There are many things our clients love about Candy Hu: her kind nature, her expertise as a registered nurse, the way she finds joy in helping people.
At the top of the list, though, is the case manager’s ability to easily connect with people in Mandarin and Cantonese.
Australia is fast becoming one of the most linguistically diverse countries in the world. In 2016, 1 in 3 older Australians were born overseas, while across the general population, 20% speak a language other than English at home, with Mandarin the top non-English language, followed by Arabic, Cantonese and Vietnamese.
This has a huge impact on how we care for seniors and people living with a disability in our community. We must be more diverse and flexible in our caring approach, so that people of all ethnicities are given the best chance possible to live independently at home.
The risks older migrants face
Older people who come from culturally diverse backgrounds are not all the same. There are some common issues they face, though – especially if they are not confident English speakers.These may include:
- A desire to stay at home – in 2015, 26% of home care recipients were from migrant backgrounds, which shows a preference amongst older migrants for at-home care
- Being unable to access and engage with essential supports and services. Minh Pham, who heads up Home Caring in the multicultural suburb of Inala in Queensland, says many older Australians who can’t speak English well are unaware of government benefits. “A lot of people who can’t speak the language that well don’t know the help that is available to them,” he says. “They don’t know about home care packages, NDIS or aged care.”
- Social isolation with a limited support network outside family
- Different cultural practices, which can be a barrier to service use
- Difficulty in finding culturally appropriate at-home care
- According to the Australian Institute of Health and Welfare, some may have poorer socioeconomic status compared with older Anglo-Australian populations
Why culturally aware home caring matters
Michaela Brown, Operations Manager, says being culturally aware comes from the company’s commitment to meet the client where they’re at and put their individual needs first. The company has a wide range of multilingual support workers, case managers and office staff, and meet the needs of people within the Arabic, Greek, Middle Eastern, Chinese and Vietnamese community, to name a few.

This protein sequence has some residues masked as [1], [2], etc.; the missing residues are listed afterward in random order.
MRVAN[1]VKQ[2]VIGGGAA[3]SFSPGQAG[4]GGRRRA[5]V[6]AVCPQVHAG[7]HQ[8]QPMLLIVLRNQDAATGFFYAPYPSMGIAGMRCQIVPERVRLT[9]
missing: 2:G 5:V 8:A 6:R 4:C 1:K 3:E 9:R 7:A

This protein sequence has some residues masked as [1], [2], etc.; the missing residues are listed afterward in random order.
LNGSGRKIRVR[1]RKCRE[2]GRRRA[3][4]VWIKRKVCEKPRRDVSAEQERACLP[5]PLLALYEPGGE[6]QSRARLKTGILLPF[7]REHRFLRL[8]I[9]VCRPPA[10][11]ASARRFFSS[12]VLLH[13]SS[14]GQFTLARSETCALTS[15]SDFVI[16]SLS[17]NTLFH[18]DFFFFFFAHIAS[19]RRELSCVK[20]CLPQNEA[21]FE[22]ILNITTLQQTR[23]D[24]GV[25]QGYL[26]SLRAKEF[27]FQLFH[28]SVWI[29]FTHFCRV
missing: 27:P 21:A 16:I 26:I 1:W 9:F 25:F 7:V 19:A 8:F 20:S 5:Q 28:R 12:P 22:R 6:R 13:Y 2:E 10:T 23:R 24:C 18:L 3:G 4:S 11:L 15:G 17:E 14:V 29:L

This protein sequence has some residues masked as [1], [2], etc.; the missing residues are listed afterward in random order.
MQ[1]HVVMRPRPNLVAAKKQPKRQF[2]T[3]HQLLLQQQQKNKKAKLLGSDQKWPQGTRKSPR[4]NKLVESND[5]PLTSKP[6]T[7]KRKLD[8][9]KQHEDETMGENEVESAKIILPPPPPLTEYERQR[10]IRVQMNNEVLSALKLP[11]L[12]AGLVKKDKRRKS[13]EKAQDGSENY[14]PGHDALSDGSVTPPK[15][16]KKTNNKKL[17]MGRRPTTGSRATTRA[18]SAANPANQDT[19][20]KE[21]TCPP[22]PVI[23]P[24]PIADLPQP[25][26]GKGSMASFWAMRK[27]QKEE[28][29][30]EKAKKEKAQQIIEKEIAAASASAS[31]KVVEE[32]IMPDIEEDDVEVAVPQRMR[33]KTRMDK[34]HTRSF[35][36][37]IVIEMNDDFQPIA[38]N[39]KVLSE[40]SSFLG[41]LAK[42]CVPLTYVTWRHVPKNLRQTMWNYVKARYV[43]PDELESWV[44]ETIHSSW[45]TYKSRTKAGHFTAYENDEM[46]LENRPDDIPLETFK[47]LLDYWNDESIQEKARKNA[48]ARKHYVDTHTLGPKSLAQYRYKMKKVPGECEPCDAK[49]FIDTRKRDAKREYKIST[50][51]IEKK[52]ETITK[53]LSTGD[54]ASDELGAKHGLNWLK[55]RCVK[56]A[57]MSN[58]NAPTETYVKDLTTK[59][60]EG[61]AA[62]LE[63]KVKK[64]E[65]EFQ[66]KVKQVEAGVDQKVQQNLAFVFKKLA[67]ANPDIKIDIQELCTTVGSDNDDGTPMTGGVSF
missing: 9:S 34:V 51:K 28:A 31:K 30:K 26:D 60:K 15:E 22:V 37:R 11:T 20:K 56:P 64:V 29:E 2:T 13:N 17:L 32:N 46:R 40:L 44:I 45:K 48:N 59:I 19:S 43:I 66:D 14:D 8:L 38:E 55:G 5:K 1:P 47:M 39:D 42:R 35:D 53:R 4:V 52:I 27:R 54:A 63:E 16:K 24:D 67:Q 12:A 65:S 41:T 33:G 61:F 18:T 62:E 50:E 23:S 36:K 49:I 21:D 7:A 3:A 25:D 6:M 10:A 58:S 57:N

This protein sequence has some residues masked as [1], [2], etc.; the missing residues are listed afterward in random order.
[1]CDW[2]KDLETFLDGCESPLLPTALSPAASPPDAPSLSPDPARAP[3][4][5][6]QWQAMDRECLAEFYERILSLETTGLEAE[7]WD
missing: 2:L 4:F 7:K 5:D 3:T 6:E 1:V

“Most of our carers come from the local community where they work. They understand and are sensitive to the client’s ethnic background, which puts them in the best position to deliver culturally appropriate care,” says Michaela.
“We do our best to match clients with carers who they can get along with – if they are more familiar with a certain language, this means finding a carer who can speak that language.”
Meeting clients where they’re at – in their language
Home Caring case manager, Candy, is a great example of how finding the right carer makes a huge impact when it comes to caring for someone’s cultural needs.
The mother-of-two worked as a nurse in China before migrating to Australia with her family. In Sydney, she retrained as a registered nurse and started working in aged care. Candy also speaks three languages: English, Cantonese and Mandarin.
Now a case manager for Home Caring, Candy looks after many of our Chinese-speaking clients, organising valuable services such as therapies, medical care and home modifications. “If they need a care worker to help with domestic assistance, cooking or transport, based on their language, I’ll send the right person to help them,” says Candy, “I’ll find someone who can speak their language, who matches what they need.”
Candy, who has a background in mental health, also loves to spend time with her clients. Not content with simply ticking off tasks, she takes the time to chat with them and find out how they’re going. And because she speaks their native language, Candy’s clients are only too happy to share their lives with her. “Because I can speak their language, my clients are really happy to let me help them,” says Candy.
“They also like chatting to me. Sometimes their family are busy with work, so they’re quite happy to have a Chinese case manager looking after them. They may feel quite depressed when I first visit, but if they can spend time talking to someone in their language, that can cheer them up.”
“I can then encourage my clients to go out and not isolate themselves at home. If mobility allows, I will encourage them to go out and join a social support group,” she says.
Candy’s ability to connect with her clients in their own language, combined with her passion for caring, goes a long way towards providing at-home care that is not only culturally aware, but ultimately puts the individual first.
“At the end of the day, I’m happy when I see my clients are healthy, happy and interacting with the community,” says Candy. “That’s the best outcome for us.”